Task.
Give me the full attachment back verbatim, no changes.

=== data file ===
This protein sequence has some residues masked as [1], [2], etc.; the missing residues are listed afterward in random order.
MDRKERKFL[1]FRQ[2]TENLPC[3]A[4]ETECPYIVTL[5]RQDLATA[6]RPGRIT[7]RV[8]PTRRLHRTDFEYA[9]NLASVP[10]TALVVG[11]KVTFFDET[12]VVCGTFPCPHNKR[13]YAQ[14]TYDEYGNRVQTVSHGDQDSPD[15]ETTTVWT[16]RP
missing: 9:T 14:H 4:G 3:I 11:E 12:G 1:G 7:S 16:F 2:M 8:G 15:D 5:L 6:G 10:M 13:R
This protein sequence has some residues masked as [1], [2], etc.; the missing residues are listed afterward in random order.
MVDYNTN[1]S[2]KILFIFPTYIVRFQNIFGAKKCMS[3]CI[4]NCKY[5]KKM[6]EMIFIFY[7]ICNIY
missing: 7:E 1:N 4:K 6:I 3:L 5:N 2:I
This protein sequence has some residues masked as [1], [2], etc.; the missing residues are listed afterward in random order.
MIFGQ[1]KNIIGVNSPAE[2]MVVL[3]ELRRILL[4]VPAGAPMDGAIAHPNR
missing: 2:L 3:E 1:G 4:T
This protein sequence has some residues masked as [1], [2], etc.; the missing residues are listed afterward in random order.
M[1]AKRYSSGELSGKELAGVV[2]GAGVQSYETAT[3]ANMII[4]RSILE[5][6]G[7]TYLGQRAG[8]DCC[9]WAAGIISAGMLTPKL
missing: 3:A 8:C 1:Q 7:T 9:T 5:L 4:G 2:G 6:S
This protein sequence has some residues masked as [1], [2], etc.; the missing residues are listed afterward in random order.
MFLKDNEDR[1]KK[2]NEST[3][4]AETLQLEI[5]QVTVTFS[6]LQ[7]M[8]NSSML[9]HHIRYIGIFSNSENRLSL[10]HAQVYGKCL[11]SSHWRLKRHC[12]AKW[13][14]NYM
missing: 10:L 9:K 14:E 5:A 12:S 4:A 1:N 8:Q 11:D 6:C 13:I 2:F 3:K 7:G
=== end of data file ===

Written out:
This protein sequence has some residues masked as [1], [2], etc.; the missing residues are listed afterward in random order.
MDRKERKFL[1]FRQ[2]TENLPC[3]A[4]ETECPYIVTL[5]RQDLATA[6]RPGRIT[7]RV[8]PTRRLHRTDFEYA[9]NLASVP[10]TALVVG[11]KVTFFDET[12]VVCGTFPCPHNKR[13]YAQ[14]TYDEYGNRVQTVSHGDQDSPD[15]ETTTVWT[16]RP
missing: 9:T 14:H 4:G 3:I 11:E 12:G 1:G 7:S 16:F 2:M 8:G 15:D 5:L 6:G 10:M 13:R
This protein sequence has some residues masked as [1], [2], etc.; the missing residues are listed afterward in random order.
MVDYNTN[1]S[2]KILFIFPTYIVRFQNIFGAKKCMS[3]CI[4]NCKY[5]KKM[6]EMIFIFY[7]ICNIY
missing: 7:E 1:N 4:K 6:I 3:L 5:N 2:I
This protein sequence has some residues masked as [1], [2], etc.; the missing residues are listed afterward in random order.
MIFGQ[1]KNIIGVNSPAE[2]MVVL[3]ELRRILL[4]VPAGAPMDGAIAHPNR
missing: 2:L 3:E 1:G 4:T
This protein sequence has some residues masked as [1], [2], etc.; the missing residues are listed afterward in random order.
M[1]AKRYSSGELSGKELAGVV[2]GAGVQSYETAT[3]ANMII[4]RSILE[5][6]G[7]TYLGQRAG[8]DCC[9]WAAGIISAGMLTPKL
missing: 3:A 8:C 1:Q 7:T 9:T 5:L 4:G 2:G 6:S
This protein sequence has some residues masked as [1], [2], etc.; the missing residues are listed afterward in random order.
MFLKDNEDR[1]KK[2]NEST[3][4]AETLQLEI[5]QVTVTFS[6]LQ[7]M[8]NSSML[9]HHIRYIGIFSNSENRLSL[10]HAQVYGKCL[11]SSHWRLKRHC[12]AKW[13][14]NYM
missing: 10:L 9:K 14:E 5:A 12:S 4:A 1:N 8:Q 11:D 6:C 13:I 2:F 3:K 7:G